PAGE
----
Disability Benefits and Hidden Unemployment in The Netherlands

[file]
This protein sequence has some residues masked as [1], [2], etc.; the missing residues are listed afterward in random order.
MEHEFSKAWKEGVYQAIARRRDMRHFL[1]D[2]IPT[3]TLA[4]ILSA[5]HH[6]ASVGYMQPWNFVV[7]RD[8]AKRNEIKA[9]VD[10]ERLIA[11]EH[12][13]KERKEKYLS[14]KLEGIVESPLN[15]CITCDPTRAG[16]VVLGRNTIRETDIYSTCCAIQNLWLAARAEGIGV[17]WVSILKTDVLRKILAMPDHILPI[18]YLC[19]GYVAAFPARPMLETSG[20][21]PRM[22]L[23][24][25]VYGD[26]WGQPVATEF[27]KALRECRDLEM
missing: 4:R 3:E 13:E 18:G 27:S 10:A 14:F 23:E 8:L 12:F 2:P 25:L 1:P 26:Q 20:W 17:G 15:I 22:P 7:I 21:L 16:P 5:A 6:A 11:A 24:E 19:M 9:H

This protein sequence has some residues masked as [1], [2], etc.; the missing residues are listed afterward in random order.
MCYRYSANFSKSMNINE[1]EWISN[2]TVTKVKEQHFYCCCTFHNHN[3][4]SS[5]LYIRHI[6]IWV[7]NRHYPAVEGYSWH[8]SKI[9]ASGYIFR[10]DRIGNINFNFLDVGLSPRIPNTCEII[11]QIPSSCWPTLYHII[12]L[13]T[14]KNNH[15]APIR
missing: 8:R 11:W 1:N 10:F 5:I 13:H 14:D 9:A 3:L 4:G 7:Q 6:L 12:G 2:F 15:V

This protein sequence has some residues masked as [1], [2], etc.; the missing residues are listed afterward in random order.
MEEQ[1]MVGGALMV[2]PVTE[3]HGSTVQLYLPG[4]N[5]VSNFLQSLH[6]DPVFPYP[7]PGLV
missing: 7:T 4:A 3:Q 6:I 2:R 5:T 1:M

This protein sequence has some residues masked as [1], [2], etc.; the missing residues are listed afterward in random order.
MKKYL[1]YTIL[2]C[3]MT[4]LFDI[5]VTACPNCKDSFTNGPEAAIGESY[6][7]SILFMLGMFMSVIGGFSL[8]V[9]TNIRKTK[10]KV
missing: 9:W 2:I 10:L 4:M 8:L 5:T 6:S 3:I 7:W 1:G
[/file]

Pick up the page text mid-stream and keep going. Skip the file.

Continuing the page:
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This paper explores the consequences of lower disability benefits on the number of people in disability schemes and unemployment schemes. In particular, a principal agent model is developed in which a control agency assigns either disability benefits or unemployment benefits to jobless workers. As the control agency (the agent) takes the interest of both the government (the principal) and the worker into account, there is a possibility of improper use of disability schemes by so-called hidden unemployed. The model is estimated in error correction form by using Dutch data. We find that approximately 50 percent of disability benefits in The Netherlands is due to improper use. The partial framework is linked to an applied general equilibrium model for the Dutch economy, labeled MIMIC. Accordingly, we are able to explore the effects of lower social benefit levels on official and hidden unemployment. More specifically, lower benefit levels may exert, first, a substitution effect between unemployment schemes and disability schemes and, second, a scale effect on total unemployment through several general equilibrium mechanisms. Simulations suggest that reducing disability benefits by 5 percentage points while maintaining unemployment benefits will reduce total unemployment by 0.7 percent. Almost half of this reduction is due to lower hidden unemployment. Reducing unemployment benefits by 5 percentage points while keeping disability schemes unaffected, raises hidden unemployment slightly while reducing total unemployment by 0.8 percent.